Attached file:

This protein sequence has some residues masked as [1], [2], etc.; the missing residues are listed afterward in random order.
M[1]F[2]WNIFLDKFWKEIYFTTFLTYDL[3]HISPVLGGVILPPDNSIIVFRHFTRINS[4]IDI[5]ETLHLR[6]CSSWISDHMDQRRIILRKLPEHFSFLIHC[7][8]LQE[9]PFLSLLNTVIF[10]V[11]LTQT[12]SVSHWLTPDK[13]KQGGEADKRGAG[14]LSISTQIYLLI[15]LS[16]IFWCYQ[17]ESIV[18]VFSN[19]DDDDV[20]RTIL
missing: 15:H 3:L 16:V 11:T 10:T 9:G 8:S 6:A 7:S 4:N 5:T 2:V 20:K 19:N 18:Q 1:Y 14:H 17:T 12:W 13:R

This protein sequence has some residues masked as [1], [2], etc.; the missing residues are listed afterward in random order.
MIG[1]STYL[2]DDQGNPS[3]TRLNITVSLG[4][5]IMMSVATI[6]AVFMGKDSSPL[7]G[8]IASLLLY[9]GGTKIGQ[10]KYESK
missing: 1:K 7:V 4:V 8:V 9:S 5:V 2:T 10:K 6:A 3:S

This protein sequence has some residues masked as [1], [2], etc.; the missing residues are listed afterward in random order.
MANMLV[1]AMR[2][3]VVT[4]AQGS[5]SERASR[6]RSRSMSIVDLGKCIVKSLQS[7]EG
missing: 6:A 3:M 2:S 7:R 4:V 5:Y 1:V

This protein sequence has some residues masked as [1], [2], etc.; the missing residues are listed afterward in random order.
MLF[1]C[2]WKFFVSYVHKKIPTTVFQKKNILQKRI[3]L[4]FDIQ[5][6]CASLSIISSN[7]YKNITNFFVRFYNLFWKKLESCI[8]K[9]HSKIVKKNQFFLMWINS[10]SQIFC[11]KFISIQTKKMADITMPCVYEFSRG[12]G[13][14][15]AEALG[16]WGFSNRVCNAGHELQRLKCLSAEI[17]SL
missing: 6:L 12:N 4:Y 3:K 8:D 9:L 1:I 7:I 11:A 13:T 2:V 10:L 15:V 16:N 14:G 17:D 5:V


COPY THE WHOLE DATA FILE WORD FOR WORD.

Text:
This protein sequence has some residues masked as [1], [2], etc.; the missing residues are listed afterward in random order.
M[1]F[2]WNIFLDKFWKEIYFTTFLTYDL[3]HISPVLGGVILPPDNSIIVFRHFTRINS[4]IDI[5]ETLHLR[6]CSSWISDHMDQRRIILRKLPEHFSFLIHC[7][8]LQE[9]PFLSLLNTVIF[10]V[11]LTQT[12]SVSHWLTPDK[13]KQGGEADKRGAG[14]LSISTQIYLLI[15]LS[16]IFWCYQ[17]ESIV[18]VFSN[19]DDDDV[20]RTIL
missing: 15:H 3:L 16:V 11:T 10:T 9:G 8:S 6:A 7:S 4:N 5:T 2:V 20:K 19:N 18:Q 1:Y 14:H 17:T 12:W 13:R

This protein sequence has some residues masked as [1], [2], etc.; the missing residues are listed afterward in random order.
MIG[1]STYL[2]DDQGNPS[3]TRLNITVSLG[4][5]IMMSVATI[6]AVFMGKDSSPL[7]G[8]IASLLLY[9]GGTKIGQ[10]KYESK
missing: 1:K 7:V 4:V 8:V 9:S 5:V 2:T 10:K 6:A 3:S

This protein sequence has some residues masked as [1], [2], etc.; the missing residues are listed afterward in random order.
MANMLV[1]AMR[2][3]VVT[4]AQGS[5]SERASR[6]RSRSMSIVDLGKCIVKSLQS[7]EG
missing: 6:A 3:M 2:S 7:R 4:V 5:Y 1:V

This protein sequence has some residues masked as [1], [2], etc.; the missing residues are listed afterward in random order.
MLF[1]C[2]WKFFVSYVHKKIPTTVFQKKNILQKRI[3]L[4]FDIQ[5][6]CASLSIISSN[7]YKNITNFFVRFYNLFWKKLESCI[8]K[9]HSKIVKKNQFFLMWINS[10]SQIFC[11]KFISIQTKKMADITMPCVYEFSRG[12]G[13][14][15]AEALG[16]WGFSNRVCNAGHELQRLKCLSAEI[17]SL
missing: 6:L 12:N 4:Y 3:K 8:D 9:L 1:I 7:I 11:A 13:T 2:V 10:L 15:V 16:N 14:G 17:D 5:V